What is buccal fat removal — TikTok’s latest plastic surgery fad?

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Photo courtesy of Insider

The selfie of Lea Michele that generated speculation buccal fat removal was behind the actress’ more chiseled look.

Tori Coker, Content Editor

Move over, Brazilian Butt Lift, TikTok has a new plastic surgery fixation taking the app by storm — buccal fat removal.

Everyone’s face comes with buccal fat pads stored within the muscles of their cheeks, between the cheekbones and jaw. The prominence of these pads varies person to person and is not typically subject to change with weight loss or gain.

Some patients pursue cosmetic surgery to remove buccal fat pads — most often for the purpose of hollowing out the area to achieve a more contoured look.

“That’s done through a small incision through the inside of the cheek, right below where your parotid gland – the salivary gland in your cheek — drains into the cheek,” Dr. Ashley Guthrie, a facial plastic surgeon and OUWB alum, said. “[The incision] is stitched back up with dissolvable stitches, [and] the recovery time is about two weeks of some swelling and mild discomfort. It takes about an hour and is usually just done in the office under local anesthesia.”

The procedure has been around for much longer than TikTok, though the app fell recently obsessed after users noticed actress Lea Michele sporting a more sculpted look in a selfie posted to her Instagram in December. While the hype around this particular post is merely speculative, buccal fat removal did receive a celebrity endorsement last year when model Chrissy Teigen revealed she’d undergone the procedure.

According to the American Society of Plastic Surgeons, those with naturally narrow faces are typically not considered good candidates for buccal fat removal, as this part of the face thins gradually with age and removal of this fat could contribute to a gaunter appearance over time. Some critics of the procedure’s romanticization across TikTok cite this risk as a central reason the trend is dangerous to perpetuate in a space so intensely populated by young people, while also denouncing the implication that rounder faces are less appealing.

“I’m almost 30 and I look young as f**k, and you know why? These freaking cheek-ies, baby!” skincare content creator Rachel Finley said via her TikTok profile @hydrationceo. “Please do not make an irreversible change to your body because of a trend.”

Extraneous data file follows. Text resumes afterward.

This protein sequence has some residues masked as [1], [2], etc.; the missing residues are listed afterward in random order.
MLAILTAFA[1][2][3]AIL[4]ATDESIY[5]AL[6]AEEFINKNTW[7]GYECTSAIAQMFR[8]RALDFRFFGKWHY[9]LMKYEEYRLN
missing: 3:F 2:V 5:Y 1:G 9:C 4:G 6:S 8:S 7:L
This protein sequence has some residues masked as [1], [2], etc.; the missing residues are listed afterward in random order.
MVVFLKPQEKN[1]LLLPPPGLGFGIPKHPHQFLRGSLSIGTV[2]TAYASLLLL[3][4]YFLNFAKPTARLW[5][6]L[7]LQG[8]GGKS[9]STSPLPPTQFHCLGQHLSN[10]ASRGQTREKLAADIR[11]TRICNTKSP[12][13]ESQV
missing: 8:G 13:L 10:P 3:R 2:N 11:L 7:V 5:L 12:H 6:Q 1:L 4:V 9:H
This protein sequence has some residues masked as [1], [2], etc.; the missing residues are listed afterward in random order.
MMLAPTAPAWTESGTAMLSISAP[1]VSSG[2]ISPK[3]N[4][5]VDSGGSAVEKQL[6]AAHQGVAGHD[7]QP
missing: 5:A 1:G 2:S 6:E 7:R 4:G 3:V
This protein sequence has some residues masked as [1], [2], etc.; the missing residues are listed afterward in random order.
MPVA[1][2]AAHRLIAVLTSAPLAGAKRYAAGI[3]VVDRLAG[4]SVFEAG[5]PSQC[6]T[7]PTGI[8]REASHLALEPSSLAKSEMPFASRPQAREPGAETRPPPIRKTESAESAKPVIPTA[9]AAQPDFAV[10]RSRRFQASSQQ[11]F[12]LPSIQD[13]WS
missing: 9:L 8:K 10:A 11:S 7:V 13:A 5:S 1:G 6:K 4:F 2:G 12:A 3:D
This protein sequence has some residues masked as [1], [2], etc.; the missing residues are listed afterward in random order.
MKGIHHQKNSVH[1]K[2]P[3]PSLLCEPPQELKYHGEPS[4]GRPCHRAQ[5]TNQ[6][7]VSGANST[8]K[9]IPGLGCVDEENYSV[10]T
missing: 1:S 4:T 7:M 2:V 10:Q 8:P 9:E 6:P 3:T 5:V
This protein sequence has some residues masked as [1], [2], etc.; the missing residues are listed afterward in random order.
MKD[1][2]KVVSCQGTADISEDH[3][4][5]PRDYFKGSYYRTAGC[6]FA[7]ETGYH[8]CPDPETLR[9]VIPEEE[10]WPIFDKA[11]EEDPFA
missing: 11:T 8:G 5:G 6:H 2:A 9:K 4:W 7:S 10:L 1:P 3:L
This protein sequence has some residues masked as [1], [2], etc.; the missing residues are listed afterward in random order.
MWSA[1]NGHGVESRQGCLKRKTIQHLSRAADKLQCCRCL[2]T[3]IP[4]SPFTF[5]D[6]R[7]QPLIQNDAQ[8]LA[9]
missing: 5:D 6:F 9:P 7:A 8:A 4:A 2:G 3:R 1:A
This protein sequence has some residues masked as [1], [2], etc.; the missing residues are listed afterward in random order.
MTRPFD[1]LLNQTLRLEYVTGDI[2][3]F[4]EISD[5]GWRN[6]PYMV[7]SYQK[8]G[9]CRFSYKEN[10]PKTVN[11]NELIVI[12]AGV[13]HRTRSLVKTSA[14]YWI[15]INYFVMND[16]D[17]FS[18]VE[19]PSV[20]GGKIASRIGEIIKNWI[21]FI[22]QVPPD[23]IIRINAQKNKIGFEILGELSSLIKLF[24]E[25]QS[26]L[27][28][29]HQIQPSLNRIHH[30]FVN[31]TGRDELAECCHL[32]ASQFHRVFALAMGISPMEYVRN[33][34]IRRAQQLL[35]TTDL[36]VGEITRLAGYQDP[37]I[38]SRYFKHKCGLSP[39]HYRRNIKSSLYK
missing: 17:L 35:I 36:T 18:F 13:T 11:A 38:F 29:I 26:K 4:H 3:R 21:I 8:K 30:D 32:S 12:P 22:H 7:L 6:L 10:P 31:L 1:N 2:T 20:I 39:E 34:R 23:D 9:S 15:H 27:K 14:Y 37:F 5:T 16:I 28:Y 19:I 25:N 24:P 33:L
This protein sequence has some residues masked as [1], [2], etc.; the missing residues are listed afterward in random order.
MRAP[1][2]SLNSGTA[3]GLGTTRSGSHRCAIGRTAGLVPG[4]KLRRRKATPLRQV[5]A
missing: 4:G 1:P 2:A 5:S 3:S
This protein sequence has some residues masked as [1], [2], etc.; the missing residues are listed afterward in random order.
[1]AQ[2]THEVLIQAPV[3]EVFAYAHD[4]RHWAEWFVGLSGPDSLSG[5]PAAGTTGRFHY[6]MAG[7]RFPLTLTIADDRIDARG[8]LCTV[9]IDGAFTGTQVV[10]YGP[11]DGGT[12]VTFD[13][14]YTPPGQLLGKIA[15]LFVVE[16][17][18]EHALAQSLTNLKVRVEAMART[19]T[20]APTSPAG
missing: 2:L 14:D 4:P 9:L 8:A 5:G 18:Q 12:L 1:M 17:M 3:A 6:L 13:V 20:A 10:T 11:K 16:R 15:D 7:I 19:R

Finley’s comment illuminates another part of the procedure medical experts urge young people to be aware of — its permanency. While the upper cheekbone and jaw areas can be altered with filler, the area of the cheek where buccal fat resides does not respond well to filler — so once you remove the fat there, it cannot be restored.

“You don’t want to do it as a result of a fad and then, down the line, be sorry that you did it or come to find out that really wasn’t what you needed,” Guthrie said. “Things like filler and botox and those kind of things — there’s less risk in trying to be trendy with them because they’re temporary, but when you talk about doing actual surgical procedures where you’re permanently altering your face, it needs to be something that’s thought about for a long time.”

Buccal fat removal is merely the latest in a long line of cosmetic surgery and treatment trends to generate buzz across social media. Its predecessors include procedures that have been household names for longer, such as rhinoplasty and lip injections, as well as more recent phenomena, such as the double-chin targeting, nonsurgical kybella procedure.

Often, what’s trending in plastic surgery changes tunes and contradicts itself just as quickly as the initial trend developed. This past year, TikTok claimed rumors suggesting several Kardashians had gotten their Brazilian Butt Lifts (BBL) reversed meant we had reached “the end of the BBL era.” So if you’d gotten the procedure because TikTok told you it was ‘in’ during June only to hear it was ‘out’ come August… welcome to TikTok.

Guthrie says TikTok trends like this one do impact the types of questions posed and desired results requested by patients during a given time — though never her professional process for determining which surgery is right for a particular patient.

“My judgment is going to be the same whether they want it because they saw it on TikTok or not,” Guthrie said. “I’m still going to evaluate them and determine whether I think it’s appropriate or not, but it definitely increases the number of those conversations — not necessarily the number of surgeries that are performed.”

Guthrie urges young people to see beyond the changing tides of their ‘For You’ pages and consider that there is no one-size-fits-all approach to beauty or plastic surgery.

“While TikTok and social media platforms definitely have a positive role in some things, I think they can be dangerous, as well, in terms of influencing young people to feel that they need to have these different procedures in order to be beautiful or attractive and become somewhat of a thing of everyone trying to achieve the same, exact, standard look, which isn’t necessarily what’s good for everyone,” Guthrie said. “Everyone has a different face shape, everyone is beautiful in a different way, and I shy away from making everyone look like a cookie cutter.”